Birth control pills, or oral contraceptives, are no less effective for obese women when compared to thinner women, explains a study answering the question whether or not birth control pills can effectively prevent pregnancy for heavier women.
For this study, 226 women, between the ages of 18 and 35 ranging from a normal weight to overweight were randomly given a low or high dose birth control pill.
Between three and four months after starting the pill, women were examined to determine whether or not ovulation was suppressed from the pill.
The women who consistently used the pill, 150 in total, 3 of 96 women at a normal weight ovulated and ovulation occurred in obese women at a rate of 1 of 54 women. Ovulation was more likely when a woman did not take the pill consistently.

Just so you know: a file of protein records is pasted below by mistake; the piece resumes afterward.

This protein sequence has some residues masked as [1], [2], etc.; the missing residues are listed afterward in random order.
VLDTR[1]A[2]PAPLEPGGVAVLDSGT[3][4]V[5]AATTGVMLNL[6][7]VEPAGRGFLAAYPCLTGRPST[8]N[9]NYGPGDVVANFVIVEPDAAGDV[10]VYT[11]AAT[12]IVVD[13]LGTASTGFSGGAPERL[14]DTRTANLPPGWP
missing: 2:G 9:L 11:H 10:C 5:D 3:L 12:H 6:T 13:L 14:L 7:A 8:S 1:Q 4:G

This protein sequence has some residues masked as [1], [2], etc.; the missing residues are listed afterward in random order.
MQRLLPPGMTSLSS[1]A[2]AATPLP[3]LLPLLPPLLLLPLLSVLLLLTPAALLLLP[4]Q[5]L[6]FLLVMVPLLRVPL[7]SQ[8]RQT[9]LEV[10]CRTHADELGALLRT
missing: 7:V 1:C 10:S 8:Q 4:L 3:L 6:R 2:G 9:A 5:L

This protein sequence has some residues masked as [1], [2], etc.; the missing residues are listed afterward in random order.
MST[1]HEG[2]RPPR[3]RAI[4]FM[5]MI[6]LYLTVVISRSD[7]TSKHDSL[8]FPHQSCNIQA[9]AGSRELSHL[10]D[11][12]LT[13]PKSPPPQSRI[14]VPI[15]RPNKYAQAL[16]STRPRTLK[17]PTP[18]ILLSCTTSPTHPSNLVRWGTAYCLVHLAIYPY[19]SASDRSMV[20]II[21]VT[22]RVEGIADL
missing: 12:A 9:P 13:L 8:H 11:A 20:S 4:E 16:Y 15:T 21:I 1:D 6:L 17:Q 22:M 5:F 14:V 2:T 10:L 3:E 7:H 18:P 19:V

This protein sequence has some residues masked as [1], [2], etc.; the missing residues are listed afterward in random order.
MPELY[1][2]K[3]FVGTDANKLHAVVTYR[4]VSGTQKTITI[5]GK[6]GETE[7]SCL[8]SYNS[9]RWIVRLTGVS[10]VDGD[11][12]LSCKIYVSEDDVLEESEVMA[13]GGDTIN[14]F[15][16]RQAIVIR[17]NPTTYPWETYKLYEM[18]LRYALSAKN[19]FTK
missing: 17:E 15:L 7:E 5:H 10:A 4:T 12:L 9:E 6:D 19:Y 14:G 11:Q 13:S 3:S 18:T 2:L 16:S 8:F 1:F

Experts use this study to reinforce the idea that the birth control pill is only effective when taken each day. The weight of a woman appears to have no impact on whether or not she will ovulate, but whether or not she takes the pill does impact ovulation.
Researchers also noticed low-dose birth control pills were no less effective than high-dose pills when taken by an obese woman. This information is interesting as many previously thought obese women require a higher-dose. The risk for blood clot development increases when obese women take a birth control pill, and the risk is increased when using a higher-dose pill.
Realizing lower dose pills are as effective for preventing pregnancy in obese women allows those women to protect themselves from additional health risks.